Buenos Aires Scores Highest in LatAm on UN’s City Prosperity Index

The Argentine capital is the highest placed of the six Latin American cities in the ranking

Avenida 9 de Julio in Argentina's capital Buenos Aires.
February 04, 2022 | 12:10 PM

Bloomberg Línea — Six Latin American cities feature on the City Prosperity Index (CPI) published this week by U.N.-Hábitat, a United Nations program for sustainable urban development.

The CPI is a global initiative that enables city authorities, as well as local and national stakeholders, to identify opportunities and potential areas of intervention for their cities to become more prosperous.

Its composite index comprises six dimensions that serve to define targets and goals that can support the formulation of evidence-based policies, including the definition of city-visions and long-term plans that are both ambitious and measurable.

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The ranking is drawn up based on surveys in 54 cities in the developed and developing world, and seeks to conceptualize ‘prosperity’, with the final ranking comprising 29 cities that are evaluated using six criteria and 46 fundamental indicators that define a city’s prosperity, such as success, conditions of well-being, confidence in the future and opportunities.

“Prosperity, as defined by UN-Habitat, is a social construct that materializes in the realm of human actions,” the report states. “It deliberately and conscientiously builds on the conditions prevailing in a city at any time, despite its size or location.”

Buenos Aires and Colombia’s capital Bogotá, which stand out for urban governance and legislation, and Mexico City, are the CPI’s three highest ranking countries in Latin America, in 12th, 16th and 19th place respectively.

Buenos Aires earned 63.5 points out of a total of 100, and is categorized as having “moderately solid” urban policies, according to the CPI’s prosperity barometer, on which 80-100 points implies “solid prosperity”, with consolidated urban policies.

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Bogotá scored 58.97 points and Mexico City 57.55, implying that both cities have “moderately weak” prosperity.

Lima is in 20th position, São Paulo in 22nd and Santiago lies 25th, rankings that also put those cities in the “moderately weak” category in terms of prosperity.

The criteria used to determine a city’s prosperity are the following:

  • Productivity. The city contributes to economic growth and development by generating income, employment and equal opportunities for the entire population.
  • Infrastructure development. Cities deploy the infrastructure, physical assets and services such as water, sanitation, energy supply, road network, information technology and communications, necessary to sustain the population and the economy.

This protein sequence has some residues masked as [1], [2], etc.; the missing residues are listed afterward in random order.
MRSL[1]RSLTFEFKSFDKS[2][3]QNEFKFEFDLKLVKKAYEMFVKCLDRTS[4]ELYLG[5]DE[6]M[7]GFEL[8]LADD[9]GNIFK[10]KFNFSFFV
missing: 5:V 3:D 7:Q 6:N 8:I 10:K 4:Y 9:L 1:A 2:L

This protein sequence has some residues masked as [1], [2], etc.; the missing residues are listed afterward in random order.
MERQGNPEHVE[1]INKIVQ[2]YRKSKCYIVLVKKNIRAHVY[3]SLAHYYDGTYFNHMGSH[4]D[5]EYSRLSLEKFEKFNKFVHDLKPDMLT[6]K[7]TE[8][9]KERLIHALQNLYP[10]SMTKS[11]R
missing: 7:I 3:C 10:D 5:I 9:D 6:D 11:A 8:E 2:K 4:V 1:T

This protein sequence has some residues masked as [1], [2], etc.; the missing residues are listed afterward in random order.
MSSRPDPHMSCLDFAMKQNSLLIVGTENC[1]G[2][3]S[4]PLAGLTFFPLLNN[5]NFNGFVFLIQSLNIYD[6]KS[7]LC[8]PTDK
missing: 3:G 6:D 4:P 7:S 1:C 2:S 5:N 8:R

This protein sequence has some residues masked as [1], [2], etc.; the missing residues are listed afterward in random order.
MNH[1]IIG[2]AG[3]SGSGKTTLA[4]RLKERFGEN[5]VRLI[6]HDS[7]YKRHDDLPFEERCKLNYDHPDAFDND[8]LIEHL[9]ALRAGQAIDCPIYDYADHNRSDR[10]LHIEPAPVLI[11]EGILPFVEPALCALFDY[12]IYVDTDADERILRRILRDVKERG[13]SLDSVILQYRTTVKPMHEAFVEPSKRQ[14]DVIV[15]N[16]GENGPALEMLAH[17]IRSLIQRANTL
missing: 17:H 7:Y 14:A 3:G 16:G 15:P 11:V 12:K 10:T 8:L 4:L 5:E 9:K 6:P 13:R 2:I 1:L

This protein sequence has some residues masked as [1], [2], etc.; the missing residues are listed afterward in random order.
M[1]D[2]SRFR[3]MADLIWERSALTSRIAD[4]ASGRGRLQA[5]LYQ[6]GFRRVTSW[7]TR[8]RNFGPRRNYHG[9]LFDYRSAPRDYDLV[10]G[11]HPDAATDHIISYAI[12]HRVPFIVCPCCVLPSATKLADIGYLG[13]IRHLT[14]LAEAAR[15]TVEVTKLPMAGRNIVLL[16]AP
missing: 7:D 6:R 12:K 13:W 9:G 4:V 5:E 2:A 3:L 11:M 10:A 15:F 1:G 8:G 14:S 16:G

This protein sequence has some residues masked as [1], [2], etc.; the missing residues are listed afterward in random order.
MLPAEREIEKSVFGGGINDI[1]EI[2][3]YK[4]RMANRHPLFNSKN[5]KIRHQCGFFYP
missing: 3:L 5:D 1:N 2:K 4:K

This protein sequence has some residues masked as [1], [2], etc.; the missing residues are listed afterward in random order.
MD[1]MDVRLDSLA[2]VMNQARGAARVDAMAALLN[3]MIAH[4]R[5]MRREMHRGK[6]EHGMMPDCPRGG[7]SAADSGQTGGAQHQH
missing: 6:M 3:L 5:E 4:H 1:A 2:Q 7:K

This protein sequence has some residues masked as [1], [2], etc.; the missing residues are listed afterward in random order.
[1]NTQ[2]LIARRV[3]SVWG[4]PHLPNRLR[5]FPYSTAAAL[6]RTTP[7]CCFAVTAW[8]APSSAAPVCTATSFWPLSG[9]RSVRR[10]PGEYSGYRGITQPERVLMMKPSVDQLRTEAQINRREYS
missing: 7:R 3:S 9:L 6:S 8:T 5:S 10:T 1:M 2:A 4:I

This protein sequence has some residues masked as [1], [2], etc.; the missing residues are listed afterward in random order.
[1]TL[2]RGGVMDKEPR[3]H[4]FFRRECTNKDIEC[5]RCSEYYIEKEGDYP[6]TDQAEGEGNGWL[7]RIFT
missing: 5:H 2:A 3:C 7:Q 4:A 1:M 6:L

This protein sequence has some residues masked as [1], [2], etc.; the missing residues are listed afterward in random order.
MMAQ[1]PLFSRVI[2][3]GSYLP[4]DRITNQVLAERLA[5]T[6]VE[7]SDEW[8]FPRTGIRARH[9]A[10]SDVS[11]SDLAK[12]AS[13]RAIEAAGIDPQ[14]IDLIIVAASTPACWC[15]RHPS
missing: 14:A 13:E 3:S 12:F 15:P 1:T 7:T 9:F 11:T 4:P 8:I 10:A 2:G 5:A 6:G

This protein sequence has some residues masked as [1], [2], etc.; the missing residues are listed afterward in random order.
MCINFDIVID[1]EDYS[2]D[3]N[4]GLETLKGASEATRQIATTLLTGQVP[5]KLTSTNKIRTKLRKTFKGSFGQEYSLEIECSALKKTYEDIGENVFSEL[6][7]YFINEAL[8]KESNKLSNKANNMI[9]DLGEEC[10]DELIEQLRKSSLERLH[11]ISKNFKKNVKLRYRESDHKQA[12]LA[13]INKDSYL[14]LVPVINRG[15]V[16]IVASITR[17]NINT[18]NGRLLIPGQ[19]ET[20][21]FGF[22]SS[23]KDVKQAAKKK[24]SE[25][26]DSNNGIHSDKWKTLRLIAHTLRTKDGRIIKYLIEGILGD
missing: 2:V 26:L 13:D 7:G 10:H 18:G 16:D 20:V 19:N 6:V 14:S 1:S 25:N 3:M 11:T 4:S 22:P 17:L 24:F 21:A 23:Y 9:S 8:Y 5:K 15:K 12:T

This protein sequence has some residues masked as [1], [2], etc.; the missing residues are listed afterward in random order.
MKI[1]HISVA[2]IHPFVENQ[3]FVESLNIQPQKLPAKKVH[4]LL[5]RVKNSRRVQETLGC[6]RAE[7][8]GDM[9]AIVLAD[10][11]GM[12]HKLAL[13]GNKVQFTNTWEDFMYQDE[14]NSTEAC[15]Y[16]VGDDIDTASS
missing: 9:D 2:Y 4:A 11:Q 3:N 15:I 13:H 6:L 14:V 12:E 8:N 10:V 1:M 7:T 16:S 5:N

• Quality of life. Cities provide the social services, education, health, leisure, safety and security necessary to improve living standards.
  • Equity and social inclusion. Poverty and inequalities must be kept to a minimum. No city can boast of being prosperous when large segments of the population live in misery and deprivation. This implies reducing the incidence of slums.
  • Environmental sustainability. The growth of cities and their economic development do not destroy or degrade the environment, but rather natural assets are preserved for sustainable urbanization.
  • Urban governance and legislation. Cities are better able to combine sustainability and shared prosperity through effective urban governance and transformative leadership, deploying appropriate and effective policies, laws and regulations, and creating appropriate institutional frameworks with strong local institutions and sound institutional arrangements.

“None of the above manifestations of prosperity should prevail over the others. All must be kept in balance, for the sake of a smooth journey on the road to prosperity,” according to the outlines of the CPI criteria.

Read More: Building Planned, Sustainable Cities: A Challenge for LatAm and the Caribbean

“Since sustainable urban development and a city’s prosperity depend on these elements and are interconnected, progress or stagnation in one dimension can affect others. Therefore, cities should aim to make progress in all of them and perceive them as equally important, as imbalance in any one can threaten the system as a whole,” it adds.

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The Top 10 cities in the CPI ranking are Singapore, Toronto, Moscow, Sydney, London, Paris, Madrid, Shanghai, Hong Kong and New York.

The complete CPI index report will be published in March.

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